The Seattle Reign’s win early this month was the product of conditioning. And the singular talent of Megan Rapinoe.
The U.S. women’s national soccer team star struck first with a 30-yard sprint that caught a Portland Thorns center back off guard, intercepting a lazy pass for a tap in goal.
In the second half, Rapinoe, who just turned 32, outran a younger defender to get on the end of a long pass and launch a strike from the corner of the penalty box.
The tallies extended her scoring lead in the National Women’s Soccer League, a remarkable feat for a player a year and a half after major knee surgery.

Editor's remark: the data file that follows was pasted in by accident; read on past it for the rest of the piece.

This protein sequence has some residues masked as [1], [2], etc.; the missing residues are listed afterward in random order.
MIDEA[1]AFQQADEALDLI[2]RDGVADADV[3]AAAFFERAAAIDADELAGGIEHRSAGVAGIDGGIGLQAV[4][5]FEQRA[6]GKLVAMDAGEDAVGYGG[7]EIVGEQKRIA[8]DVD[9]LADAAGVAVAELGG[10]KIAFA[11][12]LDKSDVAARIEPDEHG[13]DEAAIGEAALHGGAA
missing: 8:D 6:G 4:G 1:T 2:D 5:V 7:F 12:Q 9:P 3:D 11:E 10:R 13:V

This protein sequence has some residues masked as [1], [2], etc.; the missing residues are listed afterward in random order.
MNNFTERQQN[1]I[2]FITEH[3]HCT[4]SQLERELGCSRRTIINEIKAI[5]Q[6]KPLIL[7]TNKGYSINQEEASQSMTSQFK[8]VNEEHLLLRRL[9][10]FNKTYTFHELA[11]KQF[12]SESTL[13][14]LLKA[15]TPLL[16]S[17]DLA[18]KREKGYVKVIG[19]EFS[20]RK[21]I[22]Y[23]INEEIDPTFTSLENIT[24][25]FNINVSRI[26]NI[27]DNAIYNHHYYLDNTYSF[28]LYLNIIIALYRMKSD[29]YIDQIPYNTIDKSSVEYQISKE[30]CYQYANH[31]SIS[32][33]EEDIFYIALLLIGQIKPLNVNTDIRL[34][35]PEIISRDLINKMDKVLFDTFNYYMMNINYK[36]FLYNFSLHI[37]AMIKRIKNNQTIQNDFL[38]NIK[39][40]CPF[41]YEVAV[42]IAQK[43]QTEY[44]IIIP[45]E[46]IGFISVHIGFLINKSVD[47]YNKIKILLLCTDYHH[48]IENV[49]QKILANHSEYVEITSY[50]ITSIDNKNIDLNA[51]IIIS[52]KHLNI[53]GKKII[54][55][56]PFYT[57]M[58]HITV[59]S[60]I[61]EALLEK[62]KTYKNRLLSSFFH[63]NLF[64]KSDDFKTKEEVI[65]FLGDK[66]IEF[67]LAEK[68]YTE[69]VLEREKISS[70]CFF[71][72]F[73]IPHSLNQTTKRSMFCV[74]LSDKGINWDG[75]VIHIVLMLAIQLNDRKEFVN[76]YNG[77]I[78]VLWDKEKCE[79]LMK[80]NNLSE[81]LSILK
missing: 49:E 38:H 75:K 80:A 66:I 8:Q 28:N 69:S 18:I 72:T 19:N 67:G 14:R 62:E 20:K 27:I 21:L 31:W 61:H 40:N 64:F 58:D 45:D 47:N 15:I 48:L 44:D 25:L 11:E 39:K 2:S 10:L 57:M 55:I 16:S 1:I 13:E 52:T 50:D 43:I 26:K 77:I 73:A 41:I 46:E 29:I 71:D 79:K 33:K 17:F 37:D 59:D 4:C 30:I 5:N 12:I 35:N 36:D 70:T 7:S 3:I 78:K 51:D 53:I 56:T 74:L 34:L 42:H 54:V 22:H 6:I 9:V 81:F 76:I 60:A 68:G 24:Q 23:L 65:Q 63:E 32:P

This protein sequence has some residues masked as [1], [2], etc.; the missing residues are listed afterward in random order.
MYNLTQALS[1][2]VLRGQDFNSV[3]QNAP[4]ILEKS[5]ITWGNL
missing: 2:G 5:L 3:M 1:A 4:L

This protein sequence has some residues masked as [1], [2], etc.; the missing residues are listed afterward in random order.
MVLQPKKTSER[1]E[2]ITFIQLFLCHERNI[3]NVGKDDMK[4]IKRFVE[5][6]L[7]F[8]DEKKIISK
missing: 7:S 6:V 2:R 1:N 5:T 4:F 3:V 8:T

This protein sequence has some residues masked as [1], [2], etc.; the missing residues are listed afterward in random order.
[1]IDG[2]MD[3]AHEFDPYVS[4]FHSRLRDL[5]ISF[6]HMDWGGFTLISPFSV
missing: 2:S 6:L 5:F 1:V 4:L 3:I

The team in charge of keeping her fit and on the field has a new tool at its disposal: data-tracking software built by Microsoft. The Reign is among the dozen teams piloting Microsoft’s Sports Performance Platform, which officially launched last month.
The software is part analytics display tool, part web-based data repository.
The Reign players take a brief wellness survey daily, rating sleep, soreness and hydration. GPS and heart-rate trackers that they wear during training sessions and games feed in data about how much ground players cover and how hard they’re working.
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